Controversial HPV Vaccine Now Available In Antigua


Public health officials hve begun administering the Human Papillomavirus (HPV) vaccines from July 2nd, 2018 to reduce the risk of cancers caused by the HPV virus.

The HPV virus causes almost all cervical cancers in women and also other cancers and genital warts in both males and females,

The primary target group for the vaccine is boys and girls ages 9-13 years so that the body will best develop its defense against the HPV virus.

The vaccine works best if it is given before exposure to HPV – that is, before sexual activity commences, although HPV can also be transmitted through skin to skin contact, kissing, contaminated objects like towels, sheets, clothing, floors & gym equipment.

The HPV vaccine is also recommended for young women and men up to 26 years of age. It is administered as an injection in the muscle of the upper arm. Two doses are given to males and females 9 – 14 years of age over a 6 to 12-month period, while males and females 15 – 26 years will receive 3 doses in all, 2 and 6 months respectively after the first dose.

Participation in the HPV vaccination programme is voluntary and is administered free of charge. The vaccine can be accessed at the following locations daily from 9:00 am to 4:00 pm Mondays – Thursdays and 9:00 am to 3:00 pm on Fridays:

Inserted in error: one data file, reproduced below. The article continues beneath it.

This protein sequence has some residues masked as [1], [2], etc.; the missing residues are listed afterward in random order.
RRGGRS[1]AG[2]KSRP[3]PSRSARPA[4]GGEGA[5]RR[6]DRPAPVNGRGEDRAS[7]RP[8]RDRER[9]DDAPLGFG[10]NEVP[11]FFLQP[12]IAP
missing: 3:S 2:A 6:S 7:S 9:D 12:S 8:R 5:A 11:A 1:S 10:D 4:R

• John’s Health Center
  • Jennings Clinic
  • Browne’s Avenue Health Centre
  • Bishop Gate Clinic
  • Grays Farm Health Centre
  • Clare Hall Health Centre
  • All Saints Health Centre
  • Newfield Clinic
  • Johnson’s Point Clinic


During the month of July, several other clinics will also administer the vaccine namely, in Parham, Willikies, Bethesda, and Bendals.

In Barbuda, the HPV vaccine will be administered on July 6 at the Pentecostal Church from 9:00 am to 3:00 pm. Other dates will be announced for Barbuda

All persons are encouraged to have a meal before taking the vaccine.  They are also asked to bring along their health card or some other form of identification.

The HPV vaccination and Pap smear programmes in the local health centers seek to reduce preventable sickness and death caused by HPV. In 2014, data from the Caribbean Public Health Agency (CARPHA) revealed cervical cancer as the second most common cancer in the Caribbean. Additionally, results of the 2013 (PAHO) Cervical Cancer Assessment highlights that Cervical Cancer is the second leading cause of cancer deaths among women in the Caribbean.

Meanwhile, the Medical Association of Antigua and Barbuda, in a statement issued on Tuesday, June 26th “endorses the Human Papilloma Virus (HPV) vaccine for cancer prevention and other HPV associated diseases and applauds the Ministry of Health on this initiative that will save lives.”

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  1. Why are people in the so-called developed world not embracing this vaccine? Is it being administered in the “third world “ as an experiment?

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